I mean, imagine if you worked on a popular OS and my boss told me to put a back-door in, saying the NSA required it of us. what would you do? :)

          I would contact the RCMP and CSIS immediately!

        • Re: (Score:3, Funny)

          by selven (1556643)

          I mean, imagine if you worked on a popular OS and my boss told me to put a back-door in, saying the NSA required it of us. what would you do? :)

          Put a back-door in the back-door. What else is there to do?

          • by Bake (2609)

            "Yo dawg!, I heard you liked back-doors so I put a back-door in the back-door. What else is there to do?"

            There, FTFY

        • by russotto (537200)

          I mean, if I worked at a financial org, and they asked me to write some wierd code that created dummy trade records, I may think 'eh?' and ask whether it was correct or not, but they'd then tell me its all legal, above board and just another one of those stupid regulatory rules that seem to make no sense to mere programmers... and I'd shrug, say "well, ok then" and do it. then they give me a huge bonus and I think "great, working for financial services is wonderful - they always pay large bonuses"

          Being the

        • by Gorobei (127755) on Saturday March 20, 2010 @01:55PM (#31551084)

          I mean, if I worked at a financial org, and they asked me to write some wierd code that created dummy trade records, I may think 'eh?' and ask whether it was correct or not, but they'd then tell me its all legal, above board and just another one of those stupid regulatory rules that seem to make no sense to mere programmers... and I'd shrug, say "well, ok then" and do it.

          That's exactly why big financial institutions make their programmers spend 1hr+/week going through on-line training courses with dull topics like chinese walls, information leakage, money-laundering, ethics, non-public information, etc. The topic hardly matters, the point that is trying to be explained is "if it seems wrong, don't do it. Escalate to your management or the compliance department." A good firm takes this stuff seriously: I've seen several examples of a junior associate reporting pressure to do something questionable, three levels of managers and lawyers zoom in, 24 hours later, it is announced that a senior person has left the firm.

          • by gknoy (899301)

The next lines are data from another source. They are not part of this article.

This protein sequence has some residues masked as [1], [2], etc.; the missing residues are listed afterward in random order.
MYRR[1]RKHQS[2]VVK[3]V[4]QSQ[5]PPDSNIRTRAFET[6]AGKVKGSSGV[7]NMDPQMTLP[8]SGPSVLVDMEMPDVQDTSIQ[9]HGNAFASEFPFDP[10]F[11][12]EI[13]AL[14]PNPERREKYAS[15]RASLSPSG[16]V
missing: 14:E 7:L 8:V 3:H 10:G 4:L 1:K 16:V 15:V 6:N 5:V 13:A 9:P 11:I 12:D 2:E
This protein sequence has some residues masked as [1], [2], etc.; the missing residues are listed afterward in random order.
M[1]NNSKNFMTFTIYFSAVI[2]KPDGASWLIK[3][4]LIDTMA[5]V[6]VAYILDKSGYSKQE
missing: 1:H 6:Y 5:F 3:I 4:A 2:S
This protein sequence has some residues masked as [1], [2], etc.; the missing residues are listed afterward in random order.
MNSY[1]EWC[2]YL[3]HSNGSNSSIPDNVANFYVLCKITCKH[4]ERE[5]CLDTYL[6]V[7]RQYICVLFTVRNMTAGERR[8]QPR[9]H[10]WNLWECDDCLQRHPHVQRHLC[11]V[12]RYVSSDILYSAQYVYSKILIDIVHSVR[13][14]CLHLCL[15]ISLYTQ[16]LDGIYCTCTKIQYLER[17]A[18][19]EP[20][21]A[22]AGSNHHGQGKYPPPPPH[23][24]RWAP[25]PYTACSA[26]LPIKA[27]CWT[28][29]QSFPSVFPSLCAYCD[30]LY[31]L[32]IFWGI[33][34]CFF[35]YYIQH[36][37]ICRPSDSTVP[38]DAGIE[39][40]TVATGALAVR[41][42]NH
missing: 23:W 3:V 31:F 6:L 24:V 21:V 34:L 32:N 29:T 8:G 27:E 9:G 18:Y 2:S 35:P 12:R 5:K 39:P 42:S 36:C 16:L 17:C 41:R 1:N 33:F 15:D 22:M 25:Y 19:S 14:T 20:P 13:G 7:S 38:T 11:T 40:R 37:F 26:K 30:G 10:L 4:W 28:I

Except, when you escalate it to your (crooked) superiors, and their (crooked) lawyers, and they tell you that it's all A-OK and perhaps even required for XYZ compliance, how would you know they were wrong? You can still refuse to do it, but it's quite possible they'd convince you, depending on how obfuscated the crookedness was.

        • If that's the way it should work, what about all those guys at Goldman Sachs, JPMorgan Chase, and Morgan Stanley. Hell, Citigroup is full of 'em....
        • by rdnetto (955205)

          Get it in writing, so if the shit hits the fan you can cover your ass.

    • Re: (Score:2, Insightful)

      by DoofusOfDeath (636671)

      If your boss asks you to break the law, the argument "I was just following orders!" doesn't hold up according to the authorities, especially when your boss decides to "cooperate with them" and throw you under the bus.

      This is only sometimes true. If you tortured people for the CIA under orders, the Obama administration says it won't prosecute you. Although that's not exactly the same, because their argument is that it's okay because the CIA lawyers said it was.

    • As far as I can see from the opening post, the question whether these people were programmers or not doesn't come into it at all.

      If we are to believe the indictment quoted in the opening post, those people were guilty of the following:

      BLMIS's As part of a concerted effort overseen by MADOFF and his employee, FRANK DIPASCALI, JR., to deceive both the SEC and the European accounting firm, O'HARA and PEREZ developed and maintained computer programs that generated numerous false and fraudulent records. O'HARA

      • As far as I understand, the law simply asks if you (or any ordinary person in your place) could reasonably have known that you were helping with fraud. If you were, you're guilty.

        Actually, shouldn't that be: if there is no reasonable doubt that they knew they were abetting fraud, then they're guilty? Or did they do away with the whole "presumption of innocence" thing when I wasn't looking?

      • by Compaqt (1758360)
        But if someone (like Madoff) is making hundreds of millions of dollars, how much do you think the life of 2 nerds is worth?
    • Re: (Score:1, Insightful)

      by Anonymous Coward

      "if your boss asks you to break the law, tell them that you won't do it, and if they persist, explain that you are going to contact authorities immediately."

      IMO, That is the worst advice I have ever heard, why on earth would you tell someone you were going to turn them in? What a great way to put yourself and your family in danger. Wouldn't it be better to just resign and report it anonymously? _Telling_ your boss (or anyone) that your going to turn them in serves no purpose and is just pure stupidity.